Study on incivility toward graduate students reports effects similar to workplace bullying

During the past decade, we have learned a lot about incivility, bullying, and other negative behaviors in the workplace. However, we don’t know much about similar forms of mistreatment in academic settings.

That void is what led Susan Stewart (Western Illinois U. — Quad Cities), Nathan Bowling (Wright State U.), and Melissa Gruys (Wright State U.) to develop a study that asked graduate student members of the Society for Industrial and Organizational Psychology (SIOP) about their experiences with anti-social behaviors by faculty members and fellow students.

Negative consequences

Among their key initial findings is that students who reported “more mistreatment have higher levels of depression, intention to leave, and adverse physical symptoms than students reporting less mistreatment from either source.”

This should sound familiar to those who have studied bullying at work. The effects of incivility experienced by these graduate students are very similar to those reported by employees who have been targets of workplace bullying.

Implications

I believe this is a very important line of inquiry. When these behaviors are perpetrated (and not infrequently validated) in graduate and professional school settings, those on the receiving end often suffer health consequences and a loss of self-confidence. Some students — targets, bystanders, and perpetrators alike — will adopt the behaviors in their own academic and professional lives. In such cases, co-workers, clients, patients, and customers also will pay a price down the road.

Awareness training could help to prevent these behaviors. For severe situations such as targeted bullying and sexual harassment, concrete sanctions may be appropriate. In sum, academe should zealously guard freedom of expression, but not to the point of being complicit in abusive behaviors.

***

I’m devoting several posts this week to responses and ideas sparked by papers presented at a panel on April 15 as part of SIOP’s annual conference in Chicago. The panel, which centered on research approaches to understanding incivility, was organized by doctoral student Benjamin Walsh and Professor Vicki Magley of the University of Connecticut’s industrial/organizational psychology program.

I was privileged to serve as the discussant on the panel, offering comments on each of the papers. It is exciting to see graduate students and professors examining these aspects of work and workplaces via their research studies and dissertations.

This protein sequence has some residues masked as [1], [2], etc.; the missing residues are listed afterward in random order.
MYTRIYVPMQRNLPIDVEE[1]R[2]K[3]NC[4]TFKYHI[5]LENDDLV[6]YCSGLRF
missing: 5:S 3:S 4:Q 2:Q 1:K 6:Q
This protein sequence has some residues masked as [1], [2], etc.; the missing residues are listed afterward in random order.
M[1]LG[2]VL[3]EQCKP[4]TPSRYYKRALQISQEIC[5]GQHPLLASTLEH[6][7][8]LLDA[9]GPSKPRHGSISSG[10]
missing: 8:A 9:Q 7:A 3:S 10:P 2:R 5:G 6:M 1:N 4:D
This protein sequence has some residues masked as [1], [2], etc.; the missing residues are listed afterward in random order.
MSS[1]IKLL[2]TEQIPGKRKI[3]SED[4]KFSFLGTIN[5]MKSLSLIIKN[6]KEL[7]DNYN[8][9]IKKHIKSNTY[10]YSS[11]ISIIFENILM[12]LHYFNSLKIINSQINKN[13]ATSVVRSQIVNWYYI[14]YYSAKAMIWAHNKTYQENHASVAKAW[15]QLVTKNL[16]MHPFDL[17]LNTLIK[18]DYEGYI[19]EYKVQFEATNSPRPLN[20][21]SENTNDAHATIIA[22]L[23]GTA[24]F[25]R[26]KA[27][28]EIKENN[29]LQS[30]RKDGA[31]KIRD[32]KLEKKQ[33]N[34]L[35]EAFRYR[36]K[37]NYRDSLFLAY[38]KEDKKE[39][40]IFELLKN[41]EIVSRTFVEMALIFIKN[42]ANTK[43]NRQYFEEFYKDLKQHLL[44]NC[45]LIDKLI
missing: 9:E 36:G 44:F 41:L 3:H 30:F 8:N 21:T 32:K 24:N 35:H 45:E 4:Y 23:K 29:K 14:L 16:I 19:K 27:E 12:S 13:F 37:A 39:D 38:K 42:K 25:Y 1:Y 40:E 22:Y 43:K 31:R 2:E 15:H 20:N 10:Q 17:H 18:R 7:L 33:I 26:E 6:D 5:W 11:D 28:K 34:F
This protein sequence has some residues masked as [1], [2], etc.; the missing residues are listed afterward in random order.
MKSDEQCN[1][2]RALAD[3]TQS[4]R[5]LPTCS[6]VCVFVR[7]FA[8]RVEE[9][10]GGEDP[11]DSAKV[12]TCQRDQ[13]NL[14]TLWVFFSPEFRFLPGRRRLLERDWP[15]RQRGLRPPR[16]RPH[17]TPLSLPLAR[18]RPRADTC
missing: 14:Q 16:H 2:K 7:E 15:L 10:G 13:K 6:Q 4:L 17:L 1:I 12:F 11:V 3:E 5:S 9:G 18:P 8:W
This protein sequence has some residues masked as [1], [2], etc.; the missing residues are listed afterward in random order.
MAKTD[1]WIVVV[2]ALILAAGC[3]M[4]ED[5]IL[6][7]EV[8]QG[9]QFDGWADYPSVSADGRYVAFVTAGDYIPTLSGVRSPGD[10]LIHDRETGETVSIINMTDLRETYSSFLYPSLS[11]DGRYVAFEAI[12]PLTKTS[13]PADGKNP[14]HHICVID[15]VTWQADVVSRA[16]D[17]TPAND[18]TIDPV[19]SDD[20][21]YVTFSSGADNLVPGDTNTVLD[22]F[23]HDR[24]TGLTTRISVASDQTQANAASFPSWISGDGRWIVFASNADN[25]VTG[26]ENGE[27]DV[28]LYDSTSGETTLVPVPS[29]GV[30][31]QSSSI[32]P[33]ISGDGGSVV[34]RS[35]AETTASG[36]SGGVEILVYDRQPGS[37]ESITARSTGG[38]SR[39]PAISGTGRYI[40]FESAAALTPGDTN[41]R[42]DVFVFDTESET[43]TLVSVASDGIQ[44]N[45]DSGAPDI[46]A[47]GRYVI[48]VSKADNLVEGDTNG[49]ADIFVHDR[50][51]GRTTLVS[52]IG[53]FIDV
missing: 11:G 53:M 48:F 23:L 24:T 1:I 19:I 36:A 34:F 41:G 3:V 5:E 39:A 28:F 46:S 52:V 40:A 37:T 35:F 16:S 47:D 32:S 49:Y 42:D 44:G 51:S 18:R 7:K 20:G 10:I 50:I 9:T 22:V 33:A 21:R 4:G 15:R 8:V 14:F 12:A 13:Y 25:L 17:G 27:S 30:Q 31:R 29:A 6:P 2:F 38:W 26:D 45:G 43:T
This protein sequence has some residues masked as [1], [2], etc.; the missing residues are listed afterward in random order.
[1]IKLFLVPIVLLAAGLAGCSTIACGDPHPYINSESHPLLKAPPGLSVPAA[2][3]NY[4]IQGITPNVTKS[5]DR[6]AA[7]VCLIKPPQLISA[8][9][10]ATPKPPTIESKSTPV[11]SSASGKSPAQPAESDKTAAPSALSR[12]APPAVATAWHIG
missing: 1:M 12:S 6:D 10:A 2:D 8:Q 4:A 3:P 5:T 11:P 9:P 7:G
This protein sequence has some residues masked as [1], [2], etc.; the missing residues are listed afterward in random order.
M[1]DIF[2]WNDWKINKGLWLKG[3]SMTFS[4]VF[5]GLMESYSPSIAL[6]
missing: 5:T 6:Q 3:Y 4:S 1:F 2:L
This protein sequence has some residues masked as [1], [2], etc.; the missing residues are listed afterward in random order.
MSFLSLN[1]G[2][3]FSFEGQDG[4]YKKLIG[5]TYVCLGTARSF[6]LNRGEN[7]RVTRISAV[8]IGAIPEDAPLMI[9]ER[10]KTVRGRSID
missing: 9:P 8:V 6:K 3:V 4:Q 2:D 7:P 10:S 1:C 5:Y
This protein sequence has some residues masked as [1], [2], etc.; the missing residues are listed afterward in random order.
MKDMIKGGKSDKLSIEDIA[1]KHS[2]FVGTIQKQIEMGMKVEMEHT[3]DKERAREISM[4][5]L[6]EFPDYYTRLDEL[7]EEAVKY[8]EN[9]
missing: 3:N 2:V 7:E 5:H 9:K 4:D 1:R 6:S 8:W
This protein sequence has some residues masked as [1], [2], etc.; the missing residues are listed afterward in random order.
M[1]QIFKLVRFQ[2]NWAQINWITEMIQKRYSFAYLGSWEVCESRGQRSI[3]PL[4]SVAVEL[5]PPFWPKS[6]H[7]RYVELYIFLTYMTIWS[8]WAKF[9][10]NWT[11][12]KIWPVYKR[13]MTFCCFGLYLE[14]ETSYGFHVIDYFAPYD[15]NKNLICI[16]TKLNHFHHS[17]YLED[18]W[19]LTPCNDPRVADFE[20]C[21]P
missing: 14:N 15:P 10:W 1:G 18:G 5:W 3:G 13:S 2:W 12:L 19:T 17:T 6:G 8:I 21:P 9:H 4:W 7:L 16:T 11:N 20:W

4 responses

  1. Great article!
    I was an Adjunct Instructor at a Technical College here in Georgia. I have just recently experienced a very painful and even shocking encounter with Workplace Bullying. I finally stood up for myself when I realized what was happening. But by then…it was too late. I lost my job. I’m now reading 3 books about this incredibly sick behavior in the Workplace. To be honest…I’m shocked. I did not realize that there were such sociopathic people out there. And….that they were “enabled” and even respected in their Workplace. I am now having to rethink my whole orientatiton toward work and how to become “BullyProof”. Actually…I’m starting to look forward to it. I’ve learned so much. I look forward to more articles.

    • So glad to see there is interest in the issue of incivility toward graduate students. There does seem to be a deficit of information about this topic. Since the academic setting is the hub of research, it is conceivable that conducting investigations regarding how graduate students experience incivility and bullying in that setting, could create conflict of interests. However, if bullying and incivility exist in the workplace, it is unrealistic to think it doesn’t occur in the academic arena. Realistically, what incentive is there for universities to promote a form of research that could potential shed disturbing light on the hallowed halls of academic excellence? What students want to complete graduate study applications while entertaining the possibility that their education might include learning what it is like to be bullied? Will this necessary research ever make the grade or will procrastination prevail?

  2. My colleagues and I on doctorate course in psychology in UK have been bullied rotten by professors of psychology – where are the relevant accrediting bodies to stop this? Chartered psychologists (bystanders) typically turn their blind eye to these behaviors in the name of furthering their careers. The ethics and breach of ethics created by these very psychologists are taking for us students a very new meaning and seems to be a norm. Gas-lighting a type of mental torment i.e. seems to be their favorite way of addressing students who object to such mental torment that is not measurable or available to naked eye of other people in power which are charmed by these individuals. Sometimes they leave a measurable trail of evidence after them that is being brushed off by accrediting bodies because nobody wants to waste some membership fees and who would believe us that these sort of things do happen in helping professions after all psychologists are meant to be carers and not tyrants. . We receive education in high anxiety, PTSD, and other mental health issues in the literal sense possible. This would make a great documentary movie for anyone out there interested – maybe Tarantino in US could be interested in great script for Hostel VI . Interestingly enough not enough studies are done about this and why? Obvious!

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